Prior to the creation of the Heavenly Empire, Xiaodong under Toki rule was economically undeveloped being under a system of agrarian feudalism in nature. This move was deliberate - the Toki used Xiaodong as a base for agricultural production of rice, soy and cotton rather then for industry despite tepid moves in that direction during the 1830's-40's after contact with Euclean traders. The Baiqiao Revolution however saw the removal of many feudal landlords, resulting in their land to come under direct ownership of the central government rather than be redistributed to noble families. These areas as such saw a dismantling of the feudal system and the creation of industrial capitalist enterprise such as textile mills and coal mines, with foreign technologies being imported from abroad. These policies were advocated by Rao Qiaonian, one of the early advocates of industrial capitalism in Xiaodong and a close adviser of the Xiyong Emperor who developed them alongside Gaullican banker Jérôme André Murat who proposed several rationalisations to the Xiaodongese financial system.
A meeting at the Chiangqi Palace in 1860 saw the Xiyong Emperor announce that the government would embark on fiscal and economical reform, most prominently the creation of the Reserve Bank of Xiaodong which combined separate banking and fiscal institutions owned by the Treasury into a single central bank. The government also began a programme of import substitution industrialisation that collectively sought to dismantle feudalism and create a capitalist economy. Noble lands were reformed along provincial and prefectual lines ending the feudal system and creating capitalist modes of production and use of labour, with the government utilising indicative planning. The government via the Ministry of Finance directed investment into new industrial conglomerates known literally as "fiscal professions" (财行; Cáiháng, sometimes called Ts'aihong) commonly known as Caihongs which were dominated by business owners and nobles who supported the Southern Army during the Baiqiao revolution which subsequently began to produce industrial goods.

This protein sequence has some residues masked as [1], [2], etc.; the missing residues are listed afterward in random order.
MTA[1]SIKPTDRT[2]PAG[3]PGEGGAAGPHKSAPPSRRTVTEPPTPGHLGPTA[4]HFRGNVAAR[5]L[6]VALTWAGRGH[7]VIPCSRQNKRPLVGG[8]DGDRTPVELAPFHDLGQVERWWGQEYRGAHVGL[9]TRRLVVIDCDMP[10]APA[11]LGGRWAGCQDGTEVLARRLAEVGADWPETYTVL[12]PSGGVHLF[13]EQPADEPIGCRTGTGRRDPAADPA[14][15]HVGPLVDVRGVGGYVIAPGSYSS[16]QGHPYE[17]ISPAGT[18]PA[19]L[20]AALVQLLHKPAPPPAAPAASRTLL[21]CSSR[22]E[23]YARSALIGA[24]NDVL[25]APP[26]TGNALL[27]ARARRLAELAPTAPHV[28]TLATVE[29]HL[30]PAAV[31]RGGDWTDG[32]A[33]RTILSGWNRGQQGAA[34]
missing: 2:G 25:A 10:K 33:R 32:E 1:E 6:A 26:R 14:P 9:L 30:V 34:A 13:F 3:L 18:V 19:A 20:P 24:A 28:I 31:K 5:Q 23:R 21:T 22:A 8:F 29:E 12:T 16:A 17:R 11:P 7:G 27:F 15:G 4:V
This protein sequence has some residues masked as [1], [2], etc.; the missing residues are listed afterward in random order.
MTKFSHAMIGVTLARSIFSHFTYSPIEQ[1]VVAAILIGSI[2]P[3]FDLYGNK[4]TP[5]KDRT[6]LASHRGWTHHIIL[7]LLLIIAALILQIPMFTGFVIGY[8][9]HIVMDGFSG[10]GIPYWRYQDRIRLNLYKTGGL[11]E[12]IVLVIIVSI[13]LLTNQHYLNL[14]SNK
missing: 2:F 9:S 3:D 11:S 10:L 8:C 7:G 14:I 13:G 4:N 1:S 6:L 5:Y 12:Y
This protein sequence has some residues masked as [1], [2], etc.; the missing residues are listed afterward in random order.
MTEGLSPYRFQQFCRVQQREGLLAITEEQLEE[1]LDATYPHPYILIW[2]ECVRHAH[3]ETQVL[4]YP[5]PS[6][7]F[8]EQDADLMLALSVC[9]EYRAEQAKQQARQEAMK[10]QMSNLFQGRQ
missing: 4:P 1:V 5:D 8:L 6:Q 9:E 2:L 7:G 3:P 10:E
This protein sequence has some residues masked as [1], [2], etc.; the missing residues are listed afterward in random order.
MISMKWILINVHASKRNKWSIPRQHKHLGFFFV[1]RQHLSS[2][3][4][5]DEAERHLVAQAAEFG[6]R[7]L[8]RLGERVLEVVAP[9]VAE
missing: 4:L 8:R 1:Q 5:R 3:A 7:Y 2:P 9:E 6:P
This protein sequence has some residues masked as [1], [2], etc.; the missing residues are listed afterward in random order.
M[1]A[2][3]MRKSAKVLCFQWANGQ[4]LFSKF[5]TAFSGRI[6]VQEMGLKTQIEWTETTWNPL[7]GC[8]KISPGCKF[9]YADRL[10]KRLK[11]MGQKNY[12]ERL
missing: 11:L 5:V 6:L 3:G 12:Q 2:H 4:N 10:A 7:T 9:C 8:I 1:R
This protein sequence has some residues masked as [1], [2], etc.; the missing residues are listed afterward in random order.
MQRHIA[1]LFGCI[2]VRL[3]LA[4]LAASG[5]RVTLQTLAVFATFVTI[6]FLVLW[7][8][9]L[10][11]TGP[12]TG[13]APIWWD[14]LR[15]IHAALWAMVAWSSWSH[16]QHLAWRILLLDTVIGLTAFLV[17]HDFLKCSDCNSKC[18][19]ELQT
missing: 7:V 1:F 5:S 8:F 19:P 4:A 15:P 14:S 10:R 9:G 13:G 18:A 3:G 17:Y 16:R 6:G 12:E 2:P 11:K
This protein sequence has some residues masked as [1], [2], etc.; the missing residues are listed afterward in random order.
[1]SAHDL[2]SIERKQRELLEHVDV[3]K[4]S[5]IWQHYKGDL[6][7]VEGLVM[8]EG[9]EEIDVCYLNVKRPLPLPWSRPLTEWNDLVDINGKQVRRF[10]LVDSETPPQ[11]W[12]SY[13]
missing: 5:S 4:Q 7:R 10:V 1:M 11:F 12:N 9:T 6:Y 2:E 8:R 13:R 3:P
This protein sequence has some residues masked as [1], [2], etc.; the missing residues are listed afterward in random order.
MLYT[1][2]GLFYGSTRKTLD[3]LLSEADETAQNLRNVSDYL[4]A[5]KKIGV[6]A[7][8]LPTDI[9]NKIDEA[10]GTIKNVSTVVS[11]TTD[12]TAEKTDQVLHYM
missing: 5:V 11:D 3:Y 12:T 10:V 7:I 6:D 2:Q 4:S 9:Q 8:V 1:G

The dismantlement of the feudal system and rapid industrialisation in the 1860's soon saw the government relax its interventionist attitude, championing a more laissez faire approach to economic management. Agriculture however remained largely unreformed on the few feudal remnants left over, with the influence of nobles over decision making leading to economic liberalism in most affairs with the exception of tariffs, which remained high due to protectionist attitudes.